The Democratic Republic of Congo is struggling to cope with its 10th outbreak of Ebola since 1976. The roots of the problem go deep, and there are no quick fixes, but a long-term plan to cope with the disease must be found
Since last August, a deadly Ebola outbreak has raged through the Ituri and North Kivu provinces of the Democratic Republic of Congo (DRC), claiming over 1,700 lives. Having decimated Liberia, Guinea and Sierra Leone between 2014 and 2016, killing over 11,300 people and sparking global panic and billions in losses, the return of the highly contagious virus is dismaying but sadly unsurprising.
The latest epidemic is the 10th outbreak the country has faced since 1976, where it thrives off desperately poor communities beset by extreme poverty, absent central authority and armed conflict. The current outbreak appears to be more serious still. In a bid to mobilise resources, the World Health Organisation announced in July that the current outbreak constitutes a Public Health Emergency of International Concern.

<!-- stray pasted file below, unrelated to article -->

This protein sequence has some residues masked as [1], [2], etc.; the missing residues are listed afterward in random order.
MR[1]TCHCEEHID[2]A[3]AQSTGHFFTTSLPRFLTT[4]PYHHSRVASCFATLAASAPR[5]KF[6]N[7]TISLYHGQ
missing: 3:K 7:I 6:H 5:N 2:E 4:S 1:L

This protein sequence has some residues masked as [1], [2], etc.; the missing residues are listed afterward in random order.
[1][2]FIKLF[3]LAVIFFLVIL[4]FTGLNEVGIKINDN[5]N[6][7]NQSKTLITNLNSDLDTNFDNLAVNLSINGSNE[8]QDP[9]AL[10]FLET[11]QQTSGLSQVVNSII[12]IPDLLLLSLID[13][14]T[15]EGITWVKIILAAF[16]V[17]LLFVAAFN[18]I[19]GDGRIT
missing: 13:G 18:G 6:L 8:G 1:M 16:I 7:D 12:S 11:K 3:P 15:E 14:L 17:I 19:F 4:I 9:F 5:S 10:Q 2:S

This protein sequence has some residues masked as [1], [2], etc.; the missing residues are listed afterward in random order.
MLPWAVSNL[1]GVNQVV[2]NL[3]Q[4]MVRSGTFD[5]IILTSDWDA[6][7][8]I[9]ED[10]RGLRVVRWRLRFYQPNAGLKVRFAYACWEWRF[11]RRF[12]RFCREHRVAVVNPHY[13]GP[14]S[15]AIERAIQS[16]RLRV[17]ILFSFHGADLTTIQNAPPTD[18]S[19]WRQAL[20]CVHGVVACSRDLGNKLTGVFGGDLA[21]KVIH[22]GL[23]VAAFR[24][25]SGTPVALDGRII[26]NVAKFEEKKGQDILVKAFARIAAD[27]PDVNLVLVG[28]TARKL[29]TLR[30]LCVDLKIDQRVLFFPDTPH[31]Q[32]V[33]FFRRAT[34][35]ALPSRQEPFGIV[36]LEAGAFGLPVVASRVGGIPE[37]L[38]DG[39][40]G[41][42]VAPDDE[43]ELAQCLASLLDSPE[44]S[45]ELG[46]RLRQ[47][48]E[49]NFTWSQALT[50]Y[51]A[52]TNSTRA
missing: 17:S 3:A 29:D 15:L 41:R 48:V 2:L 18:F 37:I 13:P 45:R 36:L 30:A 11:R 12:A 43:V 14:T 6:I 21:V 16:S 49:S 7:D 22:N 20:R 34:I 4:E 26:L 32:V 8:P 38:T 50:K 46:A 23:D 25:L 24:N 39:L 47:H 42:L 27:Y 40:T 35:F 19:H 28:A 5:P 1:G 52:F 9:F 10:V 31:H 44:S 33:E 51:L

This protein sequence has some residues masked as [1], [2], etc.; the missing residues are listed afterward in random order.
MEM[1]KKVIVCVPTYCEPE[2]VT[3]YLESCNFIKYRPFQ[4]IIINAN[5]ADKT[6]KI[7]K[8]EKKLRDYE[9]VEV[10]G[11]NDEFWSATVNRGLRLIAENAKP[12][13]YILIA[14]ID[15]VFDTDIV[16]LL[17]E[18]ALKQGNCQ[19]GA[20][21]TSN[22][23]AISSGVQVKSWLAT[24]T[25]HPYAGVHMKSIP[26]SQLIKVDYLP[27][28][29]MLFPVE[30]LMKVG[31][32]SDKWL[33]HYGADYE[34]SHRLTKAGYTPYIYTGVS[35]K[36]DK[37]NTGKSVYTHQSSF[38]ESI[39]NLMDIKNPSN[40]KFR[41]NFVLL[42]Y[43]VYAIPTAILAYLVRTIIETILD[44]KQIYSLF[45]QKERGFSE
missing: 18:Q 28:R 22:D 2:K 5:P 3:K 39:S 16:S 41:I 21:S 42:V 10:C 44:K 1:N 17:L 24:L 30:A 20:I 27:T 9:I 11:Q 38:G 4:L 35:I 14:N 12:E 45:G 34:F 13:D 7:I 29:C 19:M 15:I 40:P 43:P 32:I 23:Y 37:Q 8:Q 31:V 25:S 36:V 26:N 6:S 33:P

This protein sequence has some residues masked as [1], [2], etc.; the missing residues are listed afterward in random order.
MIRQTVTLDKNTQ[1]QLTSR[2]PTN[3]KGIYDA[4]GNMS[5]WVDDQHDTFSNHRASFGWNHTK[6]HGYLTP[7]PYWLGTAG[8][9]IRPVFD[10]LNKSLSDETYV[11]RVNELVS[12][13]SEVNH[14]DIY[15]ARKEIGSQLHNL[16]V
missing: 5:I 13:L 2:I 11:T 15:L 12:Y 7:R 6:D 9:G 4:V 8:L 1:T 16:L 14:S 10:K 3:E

In response, the World Bank announced that it is mobilising up to $300m in grants and credits to scale up a global response. The institution already supports health clinics, treatment centres and healthcare workers. More support is expected to be delivered following talks between the DRC government and a consortium of global partners.
While critical to saving lives, emergency support of this kind can only offer short-term respite. The roots of the DRC's ill-preparedness lie much deeper. Large parts of the affected provinces are beyond the effective control of a weak central government and lack both security and health systems. By October 2018, over 51% of the DRC's violent events and protests in that year had taken place in North Kivu, a disproportionately high number. The crisis response in the province has been impeded by the activity of armed groups, and residents' lack of trust in the...